But somewhere along the way, our students are learning that anything that can’t be quantified—like how a flower makes you feel—is automatically “wrong.” That there is no place in a data-driven world for free imaginative play, for creation and introspection. Even a fifteen-minute recess period is deemed a block of time better spent doing Productive Things.
The creative arts are a fundamental part of our humanity and thereby our wellbeing. Former students tell me that side activities like writing and photography help them slow down, gather their thoughts, and focus on moments of clarity. Another college classmate of mine, now an instrumental music teacher, says that one of her students “is the shyest kid you’ll ever meet, but when she gets something right, she feels good about herself and opens up…whether it’s just a smile or a story about her cat.” My cousin, a lawyer by day and actress in local plays by night, says that the performing arts are “therapy…they keep me centered and help me relieve stress when my regular job gets to be too much.”
Sometimes, we don’t realize how much we need the arts and humanities until life happens to us. One semester, in an effort to engage a very quiet literature class, I paired Tim O’ Brien’s Vietnam War story “The Things They Carried” with a writing activity. I asked students for essays on the things they carried around with them every day, both material and abstract. The result was a landslide of catharsis: In touch with their emotional intelligence, the class drew connections between material objects and personal history, working out childhood traumas and changing dynamics among family and friends through their work. For the rest of the semester, the majority of students seemed much more involved in daily discussion.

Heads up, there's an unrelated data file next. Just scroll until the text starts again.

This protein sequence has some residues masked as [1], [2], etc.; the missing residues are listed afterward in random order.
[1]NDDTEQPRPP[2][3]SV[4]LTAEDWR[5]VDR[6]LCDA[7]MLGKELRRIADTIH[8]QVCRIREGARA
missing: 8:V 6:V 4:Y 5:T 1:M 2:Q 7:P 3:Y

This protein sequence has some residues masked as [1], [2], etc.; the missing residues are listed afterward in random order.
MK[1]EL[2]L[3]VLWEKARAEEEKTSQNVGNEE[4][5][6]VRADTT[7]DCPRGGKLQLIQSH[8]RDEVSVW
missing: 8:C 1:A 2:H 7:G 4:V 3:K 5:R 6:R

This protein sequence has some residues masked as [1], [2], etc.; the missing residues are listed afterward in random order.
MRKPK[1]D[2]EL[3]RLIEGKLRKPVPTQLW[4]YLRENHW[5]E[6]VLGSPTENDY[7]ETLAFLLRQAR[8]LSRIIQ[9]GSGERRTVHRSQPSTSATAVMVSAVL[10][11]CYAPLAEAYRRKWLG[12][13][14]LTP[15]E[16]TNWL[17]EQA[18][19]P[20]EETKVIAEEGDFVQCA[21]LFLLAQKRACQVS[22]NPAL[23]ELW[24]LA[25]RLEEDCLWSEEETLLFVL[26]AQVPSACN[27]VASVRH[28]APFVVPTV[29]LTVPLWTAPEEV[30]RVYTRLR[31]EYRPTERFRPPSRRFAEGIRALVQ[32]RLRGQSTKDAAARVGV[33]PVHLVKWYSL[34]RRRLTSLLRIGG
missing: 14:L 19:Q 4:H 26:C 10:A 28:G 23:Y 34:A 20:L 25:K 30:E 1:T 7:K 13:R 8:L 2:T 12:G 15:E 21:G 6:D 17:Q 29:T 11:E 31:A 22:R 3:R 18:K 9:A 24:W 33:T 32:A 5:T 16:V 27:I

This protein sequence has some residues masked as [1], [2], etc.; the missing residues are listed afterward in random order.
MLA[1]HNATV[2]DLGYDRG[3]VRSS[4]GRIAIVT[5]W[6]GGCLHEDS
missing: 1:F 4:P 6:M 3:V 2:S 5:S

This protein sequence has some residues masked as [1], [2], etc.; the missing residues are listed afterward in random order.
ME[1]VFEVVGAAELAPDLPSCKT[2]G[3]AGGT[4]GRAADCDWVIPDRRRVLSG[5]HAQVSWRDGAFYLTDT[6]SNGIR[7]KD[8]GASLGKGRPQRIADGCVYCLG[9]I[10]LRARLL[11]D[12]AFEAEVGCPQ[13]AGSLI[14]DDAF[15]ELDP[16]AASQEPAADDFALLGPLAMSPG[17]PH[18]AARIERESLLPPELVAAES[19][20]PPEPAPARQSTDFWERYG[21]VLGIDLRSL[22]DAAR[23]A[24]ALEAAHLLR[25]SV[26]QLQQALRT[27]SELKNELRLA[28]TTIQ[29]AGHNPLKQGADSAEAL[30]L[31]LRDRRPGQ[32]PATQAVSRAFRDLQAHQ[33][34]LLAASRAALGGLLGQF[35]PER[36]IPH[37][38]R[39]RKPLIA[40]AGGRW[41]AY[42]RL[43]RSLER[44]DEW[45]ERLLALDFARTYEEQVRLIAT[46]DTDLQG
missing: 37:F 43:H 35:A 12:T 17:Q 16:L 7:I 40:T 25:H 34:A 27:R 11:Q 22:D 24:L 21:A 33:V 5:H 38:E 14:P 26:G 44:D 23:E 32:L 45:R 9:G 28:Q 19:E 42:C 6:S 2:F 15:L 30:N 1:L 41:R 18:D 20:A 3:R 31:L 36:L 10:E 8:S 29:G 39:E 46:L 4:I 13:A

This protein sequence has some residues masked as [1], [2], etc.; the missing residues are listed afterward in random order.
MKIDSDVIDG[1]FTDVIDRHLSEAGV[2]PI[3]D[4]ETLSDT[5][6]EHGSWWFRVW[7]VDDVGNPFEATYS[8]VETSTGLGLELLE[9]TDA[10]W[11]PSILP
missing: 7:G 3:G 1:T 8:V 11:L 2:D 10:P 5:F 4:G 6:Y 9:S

Similarly, art therapy is being used on military personnel with PTSD and brain injuries. Walter Reed Medical Center, located outside of D.C., runs a program for soldiers to express trauma through the creation of decorative masks. Art therapist Melissa Walker explains to National Geographic that “someone who has experienced trauma has a block that keeps them from verbalizing what they’ve been through.” The masks provide soldiers with another outlet for relaying their stories, which can then be interpreted by and discussed with a psychiatric professional.
Arts have their practical applications, certainly. Current movements to integrate them back into the curriculum often cite an overall student improvement in other subject areas. And though this is outstanding proof that arts integration movements are on the right track, we cannot neglect the importance of music, theatre, literature, and the fine arts as they stand apart, as they, Arnold Weinstein attests, “challenge our sense of who we are.”
Or, as Kurt Vonnegut puts it, “Practicing an art, no matter how well or badly, is a way to make your soul grow, for heaven’s sake. Sing in the shower. Dance to the radio. Tell stories. Write a poem to a friend, even a lousy poem. Do it as well as you possibly can. You will get an enormous reward. You will have created something.”
The growth of the soul: unquantifiable, but well worth measuring.
Chelsea Cristene is a communications associate and English professor based in Washington, DC. She has been published by the Good Men Project, Salon, xoJane, and MamaMia, and runs a film review blog, Catch Up, with fellow Role Reboot contributor Telaina Eriksen. Find her on Twitter.